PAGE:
Keegan Garrity has “unique approach” to affordable housing

LOGAN – With a spouse, four children in elementary school, a full-time job and being active in the community, Keegan Garrity says he is “very accessible” and plans to remain that way if elected to one of three open seats on the Logan Municipal Council.

I don’t have any special interests – unless you count my kids and wanting them to grow up in a good place,” Garrity said.

“I hope people see that my campaign is genuine and that I truly want to represent the citizens of Logan,” he added.

During a recent public election forum, the six candidates vying for a seat on the city council attempted to differentiate themselves from each other.

There was a lot of agreement on a number of issues during the forum, however Garrity said he has a “unique approach” when it comes to affordable housing.

“One of the big things I want to focus on is bringing in better paying jobs and higher quality jobs to Logan,” he said. “I think it’s a really important component of making housing affordable – by raising the median income. I think a lot of the focus has been on making housing cheaper, which I think more housing options is a component of that, but I think if we actively market to companies we want to see come to the valley, that would improve the situation in a lot of ways.”

There was disagreement with the proposed idea of bike lanes.

Abraham Verdoes, is advocating for bike lanes throughout the city as an approach to help alleviate traffic woes in Logan.

Garrity, who said he is a “big believer in cycling” and spent time riding a bike to and from work every day, even in the winter, doesn’t believe “bike lanes are really the answer.”

“I think because our streets are so wide, (bike lanes) are less critical,” he said. I think we can still get bikes on the road with the sharrows (shared roadway) and it’s a lot less expensive. I think where we can find solutions that are cost effective and reduce traffic, that’s the way to go.”

Garrity believes public transportation is a better way to help alleviate traffic and would like to see additional bus routes added, especially during peak driving times.

Getting more cars off the roads and enforcing idling laws currently on the books also helps alleviate pollution, admits Garrity. However, he draws a distinction between enforcement and education.

“What constitutes idling…it’s such a gray area,” he said. “I think laws like that are an opportunity for politicians to feel good about themselves and pat themselves on the back. If you can cultivate either a socially acceptable or socially unacceptable environment, that’s what actually results in change.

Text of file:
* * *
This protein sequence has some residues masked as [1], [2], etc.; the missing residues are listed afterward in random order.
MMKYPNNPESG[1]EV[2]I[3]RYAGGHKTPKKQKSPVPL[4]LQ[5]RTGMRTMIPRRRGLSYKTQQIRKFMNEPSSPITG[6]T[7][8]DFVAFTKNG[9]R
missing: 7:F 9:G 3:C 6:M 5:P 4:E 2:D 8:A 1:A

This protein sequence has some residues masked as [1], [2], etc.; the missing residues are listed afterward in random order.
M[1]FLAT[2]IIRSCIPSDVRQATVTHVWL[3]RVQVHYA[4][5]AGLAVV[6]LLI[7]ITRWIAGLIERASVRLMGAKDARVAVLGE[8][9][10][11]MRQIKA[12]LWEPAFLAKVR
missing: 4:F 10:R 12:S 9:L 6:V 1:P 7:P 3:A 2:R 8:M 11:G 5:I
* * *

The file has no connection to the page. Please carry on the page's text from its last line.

“It’s being neighborly…if you see someone idling, they don’t need a lecture, they just need an explanation. Anything we can do to help is going to make a difference,” he added.

Garrity first came to Logan in 2005 to attend Utah State University.

He currently serves as co-chair on the Woodruff Neighborhood Council, has completed community CERT training, and participates regularly in local amateur radio meetings.

This article is part of a series of six stories featuring the candidates for the Logan City Council. A separate candidate will be featured each day in a pre-determined, random order.

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  • Erin E Bennett October 7, 2019 at 1:09 pm Reply

    I would like to see Logan City adopt a more bicycle friendly law. Specifically, allowing cyclist to yield at stop signs rather than obey the same laws as cars. It has been the common practice in Idaho since 1982. Here is an informative article on the issue.
    It takes a lot more for a bicycle to get going from a complete stop than a car and makes good sense.
    Incidentally, I have been a bicycle commuter for two years. For every 1 person who drives without respect to the fact that I am on a bicycle there are 30+ who are very respectful and considerate of my more vulnerable position. We’re so lucky to live in such a fantastic community.

    • Keegan October 7, 2019 at 5:51 pm Reply

      I agree, we do live in a great community. Props to you for riding. The idea you referenced was proposed on a state level. It passed the house, but was rejected in the senate:

      My experience has been, in an effort to be friendly, motorists wave me on at a 4-way stop but this often creates further confusion. Bike lanes sometimes have the unintended consequence of cars driving closer because drivers treat the boundary lines as invisible walls. If we didn’t have such wide streets, I would feel differently. Bike lanes can also make it more difficult to turn left from the right side of the street. The traffic light intersection up by Aggie Ice cream with the staging area in front of the cars is an example of how this can be executed properly but those are not cheap!

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